My three-year-old grandson led me to a meaningful epiphany recently. We were sitting at the kitchen table playing with some Play-Doh when he watched me sink my thumb into a small ball of the clay. He pointed to my thumbprint and asked, “What’s that?”
I answered, “That’s an impression.”
Like most three-year-olds will do, he followed my answer with a question: “Why?”
“Because when I touched the Play-Doh, I left a mark on it.”
He proceeded to copycat the procedure, pressing his fingers and handprints into several lumps of clay; after each masterpiece, he would attempt to form the new word he had learned: “Look, Grandpa, I made a ‘preshun’.”
“I left a mark on it.”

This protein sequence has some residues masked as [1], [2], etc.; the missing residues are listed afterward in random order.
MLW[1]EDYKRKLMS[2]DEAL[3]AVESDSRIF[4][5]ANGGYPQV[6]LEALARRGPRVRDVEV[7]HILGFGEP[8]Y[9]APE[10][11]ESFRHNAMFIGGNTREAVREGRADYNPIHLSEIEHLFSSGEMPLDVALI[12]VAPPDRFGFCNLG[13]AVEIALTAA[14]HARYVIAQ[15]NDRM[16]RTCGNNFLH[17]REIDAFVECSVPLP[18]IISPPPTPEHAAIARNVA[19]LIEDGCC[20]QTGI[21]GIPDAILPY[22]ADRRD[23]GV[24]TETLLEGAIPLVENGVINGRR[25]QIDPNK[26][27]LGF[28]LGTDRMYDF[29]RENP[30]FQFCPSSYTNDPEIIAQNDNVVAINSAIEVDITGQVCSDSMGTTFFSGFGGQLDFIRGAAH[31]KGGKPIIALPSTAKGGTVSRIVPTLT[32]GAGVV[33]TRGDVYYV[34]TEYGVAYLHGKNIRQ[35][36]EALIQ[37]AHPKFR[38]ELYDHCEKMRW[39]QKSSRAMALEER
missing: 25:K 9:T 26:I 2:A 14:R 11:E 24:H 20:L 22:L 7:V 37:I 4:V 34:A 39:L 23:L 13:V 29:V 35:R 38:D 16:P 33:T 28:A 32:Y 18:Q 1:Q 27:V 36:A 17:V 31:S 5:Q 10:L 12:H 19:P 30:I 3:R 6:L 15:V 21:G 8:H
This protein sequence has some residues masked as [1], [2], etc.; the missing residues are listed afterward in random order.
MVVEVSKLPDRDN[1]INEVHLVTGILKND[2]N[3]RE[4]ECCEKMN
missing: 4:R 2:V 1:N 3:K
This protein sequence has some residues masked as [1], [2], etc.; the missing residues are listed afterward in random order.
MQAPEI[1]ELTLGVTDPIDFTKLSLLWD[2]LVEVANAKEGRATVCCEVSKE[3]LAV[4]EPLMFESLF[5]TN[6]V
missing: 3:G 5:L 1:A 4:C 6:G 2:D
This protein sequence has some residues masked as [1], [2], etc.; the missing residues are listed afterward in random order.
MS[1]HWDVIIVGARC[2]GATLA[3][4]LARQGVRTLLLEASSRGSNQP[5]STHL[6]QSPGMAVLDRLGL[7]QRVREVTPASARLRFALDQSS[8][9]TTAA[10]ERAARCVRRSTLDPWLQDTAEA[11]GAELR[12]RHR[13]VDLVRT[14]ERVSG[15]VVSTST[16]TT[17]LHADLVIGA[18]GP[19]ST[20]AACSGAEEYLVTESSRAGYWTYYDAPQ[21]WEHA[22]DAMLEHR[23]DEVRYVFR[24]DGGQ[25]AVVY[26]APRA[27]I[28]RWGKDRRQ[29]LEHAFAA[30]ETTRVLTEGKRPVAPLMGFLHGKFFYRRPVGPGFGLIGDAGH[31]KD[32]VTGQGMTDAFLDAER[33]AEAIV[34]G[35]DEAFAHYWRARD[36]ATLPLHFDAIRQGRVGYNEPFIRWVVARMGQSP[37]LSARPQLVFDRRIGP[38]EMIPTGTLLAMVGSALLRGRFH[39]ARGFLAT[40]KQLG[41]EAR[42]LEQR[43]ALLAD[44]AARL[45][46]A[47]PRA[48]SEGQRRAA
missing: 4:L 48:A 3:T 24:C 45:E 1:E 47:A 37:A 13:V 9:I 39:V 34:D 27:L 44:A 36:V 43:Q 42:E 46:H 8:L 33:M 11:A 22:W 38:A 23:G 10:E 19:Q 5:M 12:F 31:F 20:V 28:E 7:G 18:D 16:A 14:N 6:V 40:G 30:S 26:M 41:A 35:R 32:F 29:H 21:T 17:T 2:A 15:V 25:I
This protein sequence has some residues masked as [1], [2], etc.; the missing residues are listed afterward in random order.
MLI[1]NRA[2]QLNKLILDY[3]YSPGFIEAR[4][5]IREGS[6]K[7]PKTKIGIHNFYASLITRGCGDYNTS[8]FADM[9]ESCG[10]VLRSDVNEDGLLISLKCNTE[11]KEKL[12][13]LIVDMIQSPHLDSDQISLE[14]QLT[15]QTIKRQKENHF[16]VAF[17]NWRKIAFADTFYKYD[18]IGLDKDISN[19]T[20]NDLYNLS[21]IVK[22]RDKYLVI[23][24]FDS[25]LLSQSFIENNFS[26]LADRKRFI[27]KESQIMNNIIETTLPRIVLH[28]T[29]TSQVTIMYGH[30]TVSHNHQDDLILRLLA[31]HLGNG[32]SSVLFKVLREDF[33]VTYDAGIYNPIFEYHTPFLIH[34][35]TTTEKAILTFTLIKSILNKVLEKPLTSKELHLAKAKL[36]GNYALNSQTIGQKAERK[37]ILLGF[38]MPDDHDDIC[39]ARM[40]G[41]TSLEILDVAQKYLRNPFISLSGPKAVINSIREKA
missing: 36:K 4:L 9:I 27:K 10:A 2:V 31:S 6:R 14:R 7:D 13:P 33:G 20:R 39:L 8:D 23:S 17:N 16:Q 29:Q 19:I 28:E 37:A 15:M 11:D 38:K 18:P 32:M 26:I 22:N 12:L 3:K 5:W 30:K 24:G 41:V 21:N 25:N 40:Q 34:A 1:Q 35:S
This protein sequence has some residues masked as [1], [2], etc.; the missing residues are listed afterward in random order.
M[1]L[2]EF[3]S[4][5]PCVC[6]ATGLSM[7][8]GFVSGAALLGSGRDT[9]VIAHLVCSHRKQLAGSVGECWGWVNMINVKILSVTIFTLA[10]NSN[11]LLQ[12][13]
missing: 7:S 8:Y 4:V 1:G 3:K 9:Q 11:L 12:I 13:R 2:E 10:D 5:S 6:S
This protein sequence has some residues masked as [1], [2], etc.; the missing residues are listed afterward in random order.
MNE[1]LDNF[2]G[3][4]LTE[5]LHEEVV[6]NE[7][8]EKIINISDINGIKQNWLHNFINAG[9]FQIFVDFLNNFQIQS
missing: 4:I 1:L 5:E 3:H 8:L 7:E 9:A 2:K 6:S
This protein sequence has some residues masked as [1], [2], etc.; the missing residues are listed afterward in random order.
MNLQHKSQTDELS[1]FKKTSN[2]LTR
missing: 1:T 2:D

I had been to a marketing conference earlier in the week, where much of the focus was on falling CPMs, and rightfully so. Once upon a time, the cost of access to consumers was high, thanks to the relative scarcity of media. There were only one or two newspapers in most major metropolitan areas, and only a couple dozen radio and television stations (even fewer in smaller markets, of course). The law of supply and demand favored companies who distributed advertising messages, where the supply of big audiences was (comparatively) limited, and the demand was high.